The Martians unchain a direct assault to our planet, with hundreds of invulnerable ships. The invasion takes place all over the world, and all the major cities are destroyed one after one; even the atomic bomb can’t stop them. But, if the humans can’t beat them, who can? Maybe something MUCH smaller than them… —IMDb
Byron Conrad Haskin (April 22, 1899 – April 16, 1984) was an American film and television director. He was born in Portland, Oregon.
He is remembered today for directing 1953’s The War of the Worlds, one of many films where he teamed with producer George Pal. In his early career, he was a special effects artist, with a number of credits on Warner Bros. films, eventually becoming the head of the studio’s special effects department. During his tenure there he earned three Oscar nominations for his effects work, and was even recognized with a Scientific and Technical Award citation for developing a rear-projection system useful in effects photography. In the late 1940s he turned to directing, helming Treasure Island, Walt Disney’s first live-action feature. In 1953 he began his collaboration with George Pal, followed by The Naked Jungle, Conquest of Space in 1955, and The Power in 1967. His other most noteworthy film is the science fiction adventure Robinson Crusoe on Mars, released… read more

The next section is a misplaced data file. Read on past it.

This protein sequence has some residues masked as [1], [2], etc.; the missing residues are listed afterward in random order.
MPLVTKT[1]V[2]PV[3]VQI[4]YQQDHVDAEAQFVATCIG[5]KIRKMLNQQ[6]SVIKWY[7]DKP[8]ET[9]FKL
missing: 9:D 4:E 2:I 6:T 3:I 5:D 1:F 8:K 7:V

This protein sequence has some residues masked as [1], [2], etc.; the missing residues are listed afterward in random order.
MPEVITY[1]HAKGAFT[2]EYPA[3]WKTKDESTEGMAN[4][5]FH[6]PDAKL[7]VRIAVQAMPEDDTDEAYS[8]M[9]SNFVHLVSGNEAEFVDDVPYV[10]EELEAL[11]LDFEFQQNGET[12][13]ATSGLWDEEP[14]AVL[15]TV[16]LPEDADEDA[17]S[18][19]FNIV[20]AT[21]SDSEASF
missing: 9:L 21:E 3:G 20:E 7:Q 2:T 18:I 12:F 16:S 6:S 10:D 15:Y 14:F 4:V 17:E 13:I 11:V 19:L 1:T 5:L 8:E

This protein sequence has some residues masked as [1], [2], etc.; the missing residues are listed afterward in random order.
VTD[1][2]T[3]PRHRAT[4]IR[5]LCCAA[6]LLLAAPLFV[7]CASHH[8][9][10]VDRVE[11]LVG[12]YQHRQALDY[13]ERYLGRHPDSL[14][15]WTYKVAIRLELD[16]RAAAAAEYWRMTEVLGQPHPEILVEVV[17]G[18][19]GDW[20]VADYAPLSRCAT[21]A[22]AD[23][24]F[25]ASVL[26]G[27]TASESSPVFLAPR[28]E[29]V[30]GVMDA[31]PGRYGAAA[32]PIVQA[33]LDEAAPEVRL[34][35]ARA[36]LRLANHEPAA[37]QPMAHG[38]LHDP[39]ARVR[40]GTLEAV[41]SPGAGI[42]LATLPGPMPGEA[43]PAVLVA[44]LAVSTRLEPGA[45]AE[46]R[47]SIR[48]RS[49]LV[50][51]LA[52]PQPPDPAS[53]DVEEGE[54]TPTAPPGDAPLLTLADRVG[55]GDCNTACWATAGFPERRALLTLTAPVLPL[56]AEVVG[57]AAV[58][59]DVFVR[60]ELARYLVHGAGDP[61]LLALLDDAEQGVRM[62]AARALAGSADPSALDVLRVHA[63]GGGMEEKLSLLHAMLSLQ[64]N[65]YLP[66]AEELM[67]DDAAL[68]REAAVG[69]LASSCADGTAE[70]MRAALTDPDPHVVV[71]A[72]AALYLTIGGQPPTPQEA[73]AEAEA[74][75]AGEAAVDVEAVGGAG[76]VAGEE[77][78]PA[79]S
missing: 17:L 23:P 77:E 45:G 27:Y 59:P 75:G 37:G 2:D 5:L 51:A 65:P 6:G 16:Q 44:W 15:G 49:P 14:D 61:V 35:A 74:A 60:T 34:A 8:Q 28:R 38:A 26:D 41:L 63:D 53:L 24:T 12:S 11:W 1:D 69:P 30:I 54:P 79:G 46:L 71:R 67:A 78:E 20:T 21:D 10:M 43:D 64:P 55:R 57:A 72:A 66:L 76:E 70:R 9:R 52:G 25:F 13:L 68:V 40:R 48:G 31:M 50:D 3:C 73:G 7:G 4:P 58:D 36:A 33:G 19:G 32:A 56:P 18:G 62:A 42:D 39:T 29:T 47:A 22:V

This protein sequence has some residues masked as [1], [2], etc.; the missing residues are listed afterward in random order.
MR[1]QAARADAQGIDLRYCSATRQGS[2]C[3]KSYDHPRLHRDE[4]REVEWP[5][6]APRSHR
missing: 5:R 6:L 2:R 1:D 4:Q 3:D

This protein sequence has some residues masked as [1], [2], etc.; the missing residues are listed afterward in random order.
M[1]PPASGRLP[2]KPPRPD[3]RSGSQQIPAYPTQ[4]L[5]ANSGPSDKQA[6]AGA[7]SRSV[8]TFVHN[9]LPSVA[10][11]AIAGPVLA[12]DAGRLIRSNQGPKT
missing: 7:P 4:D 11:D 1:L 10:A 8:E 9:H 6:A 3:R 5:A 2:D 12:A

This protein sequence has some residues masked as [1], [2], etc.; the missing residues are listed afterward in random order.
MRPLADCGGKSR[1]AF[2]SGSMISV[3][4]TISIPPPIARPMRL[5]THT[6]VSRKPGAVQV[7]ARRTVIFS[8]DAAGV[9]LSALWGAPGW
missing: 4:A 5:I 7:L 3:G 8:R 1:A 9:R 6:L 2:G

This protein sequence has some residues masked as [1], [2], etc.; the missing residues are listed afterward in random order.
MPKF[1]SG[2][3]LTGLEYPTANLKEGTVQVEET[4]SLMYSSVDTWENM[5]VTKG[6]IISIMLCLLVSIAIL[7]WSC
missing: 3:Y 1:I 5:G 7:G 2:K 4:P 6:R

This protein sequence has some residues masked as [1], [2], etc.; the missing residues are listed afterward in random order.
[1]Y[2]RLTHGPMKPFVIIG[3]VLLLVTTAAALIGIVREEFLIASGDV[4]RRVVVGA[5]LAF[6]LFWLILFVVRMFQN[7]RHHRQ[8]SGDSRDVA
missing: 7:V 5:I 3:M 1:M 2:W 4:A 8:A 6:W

Decades before Spielberg's interpretation of Wells' novel, Haskin and Pál got there first with this fun version. OK, the cast is rather wooden and the special effects are on the cheap side but I love this kind of stuff and as far as I'm concerned the '50's will always be the greatest decade for Hollywood science fiction cinema. Trivia note: I currently live barely two miles from a house where H.G. Wells once resided!
Great VFX for 1950's I actually cried when I was a kid, when the RBG Cyclops tentical goes after the main characters. But what actually made me laugh so hard when i saw this later on in my life, was that they hooked it up with a projector, thats right alien technology is compatible with a 1920's projector!! hahahahaha loved it.
Also: Best of 2011 from the San Francisco Bay Guardian, In Review Online and more. And 11-year-old Scorsese’s storyboards.